Why is Obama awarding Oprah Winfrey the Medal of Freedom?

The list of 2013 Presidential Medal of Freedom winners was released Thursday. There was an Illinois trend because, well, the president alone is the decider.

Mario Anzuoni/Reuters/File
Oprah Winfrey attends an event for the Oprah Winfrey Network in Pasadena, Calif., this year. She was named a recipient of the Presidential Medal of Freedom Thursday.

Broadcast host/entrepreneur Oprah Winfrey is getting the Presidential Medal of Freedom.

So are women’s rights advocate Gloria Steinem, ex-Washington Post editor Ben Bradlee, and Cub great Ernie Banks. Oh, and former President Bill Clinton. Can’t forget him.

They’re among the most famous names on the just-released list of 2013 Medal of Freedom winners. Established in its current form by President John F. Kennedy in 1963, the Medal of Freedom is the highest civilian award bestowed by the US government.

“This year’s honorees have been blessed with extraordinary talent, but what sets them apart is their gift for sharing that talent with the world,” said President Obama in a statement.

US chief executives have hung the Medal of Freedom ribbon around the necks of some of the greatest names in modern US cultural and political history, as well as a scattering of eminent foreign leaders.

But it’s no disrespect to the winners’ credentials to note that the process for deciding who gets one is not exactly as rigorous as that involved with, say, winning Best Picture at the Academy Awards.

Under the Executive Order signed by JFK, those eligible for the Medal of Freedom include anyone who has made a significant contribution to (1) the security or national interests of the United States, (2) world peace, or (3) cultural or other significant private or public endeavors.

In other words, pretty much anybody who has done anything of enough interest to come to a US president’s attention.

And, as we’ve noted before, that’s one of the most interesting aspects of the medal award process: the president alone is the decider. 

“Honorees are selected solely by the President, either acting on his own initiative or based on recommendations made to him. As such, recipients tend to reflect the personal and political interests of the President,” wrote Barbara Salazar Torreon of the Congressional Research Service in a 2004 report on the subject.

Thus sports stars such as Atlanta Braves slugger Henry Aaron (2002) have won the honor, along with religious figures such as Billy Graham (1983) and every president from JFK through Clinton, with the exception of Richard Nixon.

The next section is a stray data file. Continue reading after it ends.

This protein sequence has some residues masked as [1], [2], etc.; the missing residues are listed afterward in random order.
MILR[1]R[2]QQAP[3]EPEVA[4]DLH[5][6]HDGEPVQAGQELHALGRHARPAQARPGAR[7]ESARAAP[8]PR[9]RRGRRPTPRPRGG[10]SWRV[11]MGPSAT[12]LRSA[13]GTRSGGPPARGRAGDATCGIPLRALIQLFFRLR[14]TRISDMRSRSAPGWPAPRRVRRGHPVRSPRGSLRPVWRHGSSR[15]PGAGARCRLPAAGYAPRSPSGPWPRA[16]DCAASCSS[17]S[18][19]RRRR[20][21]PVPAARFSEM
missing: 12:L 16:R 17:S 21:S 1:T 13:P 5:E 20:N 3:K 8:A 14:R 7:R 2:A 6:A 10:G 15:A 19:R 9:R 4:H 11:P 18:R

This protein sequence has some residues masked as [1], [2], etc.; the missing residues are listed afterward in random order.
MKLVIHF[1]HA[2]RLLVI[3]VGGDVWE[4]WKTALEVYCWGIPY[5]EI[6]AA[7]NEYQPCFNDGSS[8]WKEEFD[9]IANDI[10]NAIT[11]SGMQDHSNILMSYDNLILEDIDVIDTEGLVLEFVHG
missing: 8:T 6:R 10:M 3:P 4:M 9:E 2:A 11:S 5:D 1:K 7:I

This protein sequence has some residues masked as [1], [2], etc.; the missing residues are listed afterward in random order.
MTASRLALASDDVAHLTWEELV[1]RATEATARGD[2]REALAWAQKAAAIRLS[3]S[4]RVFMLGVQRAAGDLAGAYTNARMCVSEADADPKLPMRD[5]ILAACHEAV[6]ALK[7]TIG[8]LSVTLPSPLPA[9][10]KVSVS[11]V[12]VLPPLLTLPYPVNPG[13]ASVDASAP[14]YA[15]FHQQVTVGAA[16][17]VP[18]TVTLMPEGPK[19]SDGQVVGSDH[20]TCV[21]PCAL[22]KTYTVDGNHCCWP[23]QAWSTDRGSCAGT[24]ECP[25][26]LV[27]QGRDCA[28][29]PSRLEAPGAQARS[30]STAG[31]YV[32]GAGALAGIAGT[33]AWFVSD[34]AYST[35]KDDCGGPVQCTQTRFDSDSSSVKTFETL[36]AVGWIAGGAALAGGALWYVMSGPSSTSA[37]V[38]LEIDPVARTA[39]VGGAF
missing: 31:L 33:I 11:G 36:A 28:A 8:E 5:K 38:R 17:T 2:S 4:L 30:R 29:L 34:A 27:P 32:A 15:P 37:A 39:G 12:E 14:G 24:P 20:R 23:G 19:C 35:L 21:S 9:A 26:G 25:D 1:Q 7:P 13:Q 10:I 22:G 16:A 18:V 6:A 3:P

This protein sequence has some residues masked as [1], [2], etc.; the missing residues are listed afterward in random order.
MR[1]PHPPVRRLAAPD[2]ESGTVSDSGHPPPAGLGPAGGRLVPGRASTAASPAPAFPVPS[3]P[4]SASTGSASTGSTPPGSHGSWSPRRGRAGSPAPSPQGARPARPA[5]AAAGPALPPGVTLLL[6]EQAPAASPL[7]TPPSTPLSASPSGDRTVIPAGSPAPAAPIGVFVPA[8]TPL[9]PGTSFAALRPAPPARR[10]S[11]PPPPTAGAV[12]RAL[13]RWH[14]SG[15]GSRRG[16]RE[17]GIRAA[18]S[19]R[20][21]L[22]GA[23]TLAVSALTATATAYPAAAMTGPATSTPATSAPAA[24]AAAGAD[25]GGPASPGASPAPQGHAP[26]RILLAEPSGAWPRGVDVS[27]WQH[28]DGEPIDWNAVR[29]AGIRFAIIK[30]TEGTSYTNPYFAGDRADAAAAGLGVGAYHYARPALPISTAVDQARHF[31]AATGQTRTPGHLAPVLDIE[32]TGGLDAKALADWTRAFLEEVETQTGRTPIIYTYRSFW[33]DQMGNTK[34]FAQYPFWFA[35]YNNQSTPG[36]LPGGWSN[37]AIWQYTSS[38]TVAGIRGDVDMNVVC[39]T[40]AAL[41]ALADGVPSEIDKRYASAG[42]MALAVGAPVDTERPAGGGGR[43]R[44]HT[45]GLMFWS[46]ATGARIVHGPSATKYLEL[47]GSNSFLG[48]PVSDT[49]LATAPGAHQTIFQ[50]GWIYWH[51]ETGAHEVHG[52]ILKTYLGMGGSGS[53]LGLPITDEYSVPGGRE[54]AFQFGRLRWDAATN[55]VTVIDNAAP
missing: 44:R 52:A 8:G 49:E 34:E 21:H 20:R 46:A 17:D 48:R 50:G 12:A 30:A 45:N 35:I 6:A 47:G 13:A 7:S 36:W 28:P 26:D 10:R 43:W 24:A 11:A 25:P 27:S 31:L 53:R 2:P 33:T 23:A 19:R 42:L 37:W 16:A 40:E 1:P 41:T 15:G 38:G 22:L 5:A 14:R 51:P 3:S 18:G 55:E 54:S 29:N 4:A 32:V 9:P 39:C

Let’s look at Oprah, one of the richest and most influential women in the world, to see how this process works.

The administration says the TV star won her Medal in part because of her extensive philanthropic work with young women, in both Africa and the US.  

But as The Chicago Tribune notes, there’s also something of an Illinois theme to this year’s medal list, of which Oprah is a part. She honed her style and created the “The Oprah Winfrey Show” after moving to Chicago to work for WLS in 1983.

Ernie Banks was a beloved Cub icon on the field. Another 2013 honoree, Cordy Tindell Vivian, was a key figure in the civil rights movement in Illinois and a friend of Martin Luther King, Jr.

Do we have to add that Obama was an Illinois lawmaker?

Oprah was an early and enthusiastic backer of Obama for president and has contributed lots of cash to his campaigns.

She’s also a television pioneer who earned a billion dollars due to her own business acumen and inspired millions of viewers with her personal story and interviewing style, so it’s not as if it’s a stretch for her to win a Freedom medal.

Not that she or a certain former Oval Office occupant need the publicity, complained some right-leaning blogs.

“Bill Clinton and Oprah Winfrey have gone unrecognized and underappreciated for far too long,” said the conservative media site Twitchy.

Obama will award a total of 16 Medals of Freedom at a White House ceremony later this year. Other winners include former US Sen. Daniel Inouye (D) of Hawaii (posthumous), astronaut Sally Ride (posthumous), former Sen. Richard Lugar (R) of Indiana, civil rights activist Bayard Rustin (posthumous), musician Loretta Lynn, former University of North Carolina basketball coach Dean Smith, psychologist Daniel Kahneman, musician Arturo Sandoval, and Judge Patricia Wald.

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